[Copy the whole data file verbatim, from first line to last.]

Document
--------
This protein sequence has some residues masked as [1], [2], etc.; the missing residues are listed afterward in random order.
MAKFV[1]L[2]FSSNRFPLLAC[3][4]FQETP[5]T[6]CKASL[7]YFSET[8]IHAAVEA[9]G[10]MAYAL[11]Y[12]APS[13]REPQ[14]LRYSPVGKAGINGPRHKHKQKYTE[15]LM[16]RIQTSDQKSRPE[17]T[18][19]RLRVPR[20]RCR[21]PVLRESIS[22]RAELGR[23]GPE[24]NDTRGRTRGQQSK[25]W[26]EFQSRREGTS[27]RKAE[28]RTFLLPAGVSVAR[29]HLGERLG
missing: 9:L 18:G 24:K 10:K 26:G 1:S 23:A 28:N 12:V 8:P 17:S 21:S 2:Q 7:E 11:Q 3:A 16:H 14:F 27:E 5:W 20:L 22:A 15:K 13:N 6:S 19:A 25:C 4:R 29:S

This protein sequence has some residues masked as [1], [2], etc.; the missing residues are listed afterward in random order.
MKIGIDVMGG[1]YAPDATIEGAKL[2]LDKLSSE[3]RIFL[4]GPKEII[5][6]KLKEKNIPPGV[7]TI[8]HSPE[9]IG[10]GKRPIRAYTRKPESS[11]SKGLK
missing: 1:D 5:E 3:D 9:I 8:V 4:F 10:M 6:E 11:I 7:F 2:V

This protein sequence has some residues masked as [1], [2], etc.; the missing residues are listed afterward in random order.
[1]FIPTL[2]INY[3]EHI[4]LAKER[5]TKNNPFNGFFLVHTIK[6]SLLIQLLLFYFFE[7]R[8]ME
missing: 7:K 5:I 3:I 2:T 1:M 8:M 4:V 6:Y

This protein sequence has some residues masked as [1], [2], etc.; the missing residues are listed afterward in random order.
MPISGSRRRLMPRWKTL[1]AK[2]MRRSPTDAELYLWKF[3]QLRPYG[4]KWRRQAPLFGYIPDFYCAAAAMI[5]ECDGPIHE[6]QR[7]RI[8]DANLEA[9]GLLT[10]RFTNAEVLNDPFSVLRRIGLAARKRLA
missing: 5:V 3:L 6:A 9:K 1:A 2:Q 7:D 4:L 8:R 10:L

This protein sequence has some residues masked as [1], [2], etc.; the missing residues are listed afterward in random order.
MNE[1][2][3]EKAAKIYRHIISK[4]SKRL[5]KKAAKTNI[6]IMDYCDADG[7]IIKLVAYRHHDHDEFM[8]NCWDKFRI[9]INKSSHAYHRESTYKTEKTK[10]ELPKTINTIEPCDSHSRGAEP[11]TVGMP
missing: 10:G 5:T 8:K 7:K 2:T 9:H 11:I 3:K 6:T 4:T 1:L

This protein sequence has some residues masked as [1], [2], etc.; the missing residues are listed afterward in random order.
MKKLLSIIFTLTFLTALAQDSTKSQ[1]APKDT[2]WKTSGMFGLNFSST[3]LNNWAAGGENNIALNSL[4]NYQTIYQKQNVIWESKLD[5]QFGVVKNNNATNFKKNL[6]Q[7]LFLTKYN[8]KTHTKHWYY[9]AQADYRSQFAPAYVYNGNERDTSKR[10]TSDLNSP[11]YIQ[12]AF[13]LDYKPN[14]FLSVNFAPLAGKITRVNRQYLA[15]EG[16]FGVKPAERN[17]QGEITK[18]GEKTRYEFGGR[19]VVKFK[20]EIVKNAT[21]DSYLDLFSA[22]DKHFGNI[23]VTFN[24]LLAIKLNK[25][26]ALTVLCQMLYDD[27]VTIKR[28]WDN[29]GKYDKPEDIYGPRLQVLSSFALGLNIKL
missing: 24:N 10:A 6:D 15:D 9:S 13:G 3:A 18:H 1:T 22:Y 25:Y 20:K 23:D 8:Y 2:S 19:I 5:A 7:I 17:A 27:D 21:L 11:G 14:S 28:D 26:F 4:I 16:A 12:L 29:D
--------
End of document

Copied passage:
This protein sequence has some residues masked as [1], [2], etc.; the missing residues are listed afterward in random order.
MAKFV[1]L[2]FSSNRFPLLAC[3][4]FQETP[5]T[6]CKASL[7]YFSET[8]IHAAVEA[9]G[10]MAYAL[11]Y[12]APS[13]REPQ[14]LRYSPVGKAGINGPRHKHKQKYTE[15]LM[16]RIQTSDQKSRPE[17]T[18][19]RLRVPR[20]RCR[21]PVLRESIS[22]RAELGR[23]GPE[24]NDTRGRTRGQQSK[25]W[26]EFQSRREGTS[27]RKAE[28]RTFLLPAGVSVAR[29]HLGERLG
missing: 9:L 18:G 24:K 10:K 26:G 1:S 23:A 28:N 12:V 8:P 17:S 21:S 2:Q 7:E 11:Q 3:A 16:H 14:F 27:E 5:W 20:L 22:A 15:K 13:N 6:S 19:A 25:C 4:R 29:S

This protein sequence has some residues masked as [1], [2], etc.; the missing residues are listed afterward in random order.
MKIGIDVMGG[1]YAPDATIEGAKL[2]LDKLSSE[3]RIFL[4]GPKEII[5][6]KLKEKNIPPGV[7]TI[8]HSPE[9]IG[10]GKRPIRAYTRKPESS[11]SKGLK
missing: 1:D 5:E 3:D 9:I 8:V 4:F 10:M 6:E 11:I 7:F 2:V

This protein sequence has some residues masked as [1], [2], etc.; the missing residues are listed afterward in random order.
[1]FIPTL[2]INY[3]EHI[4]LAKER[5]TKNNPFNGFFLVHTIK[6]SLLIQLLLFYFFE[7]R[8]ME
missing: 7:K 5:I 3:I 2:T 1:M 8:M 4:V 6:Y

This protein sequence has some residues masked as [1], [2], etc.; the missing residues are listed afterward in random order.
MPISGSRRRLMPRWKTL[1]AK[2]MRRSPTDAELYLWKF[3]QLRPYG[4]KWRRQAPLFGYIPDFYCAAAAMI[5]ECDGPIHE[6]QR[7]RI[8]DANLEA[9]GLLT[10]RFTNAEVLNDPFSVLRRIGLAARKRLA
missing: 5:V 3:L 6:A 9:K 1:A 2:Q 7:D 4:L 8:R 10:L

This protein sequence has some residues masked as [1], [2], etc.; the missing residues are listed afterward in random order.
MNE[1][2][3]EKAAKIYRHIISK[4]SKRL[5]KKAAKTNI[6]IMDYCDADG[7]IIKLVAYRHHDHDEFM[8]NCWDKFRI[9]INKSSHAYHRESTYKTEKTK[10]ELPKTINTIEPCDSHSRGAEP[11]TVGMP
missing: 10:G 5:T 8:K 7:K 2:T 9:H 11:I 3:K 6:T 4:T 1:L

This protein sequence has some residues masked as [1], [2], etc.; the missing residues are listed afterward in random order.
MKKLLSIIFTLTFLTALAQDSTKSQ[1]APKDT[2]WKTSGMFGLNFSST[3]LNNWAAGGENNIALNSL[4]NYQTIYQKQNVIWESKLD[5]QFGVVKNNNATNFKKNL[6]Q[7]LFLTKYN[8]KTHTKHWYY[9]AQADYRSQFAPAYVYNGNERDTSKR[10]TSDLNSP[11]YIQ[12]AF[13]LDYKPN[14]FLSVNFAPLAGKITRVNRQYLA[15]EG[16]FGVKPAERN[17]QGEITK[18]GEKTRYEFGGR[19]VVKFK[20]EIVKNAT[21]DSYLDLFSA[22]DKHFGNI[23]VTFN[24]LLAIKLNK[25][26]ALTVLCQMLYDD[27]VTIKR[28]WDN[29]GKYDKPEDIYGPRLQVLSSFALGLNIKL
missing: 24:N 10:A 6:D 15:D 9:S 13:G 3:A 18:H 1:T 22:Y 25:Y 20:K 23:D 8:Y 2:S 19:I 5:A 7:I 17:A 27:D 21:L 11:G 14:S 28:D 26:F 4:I 16:A 12:L 29:D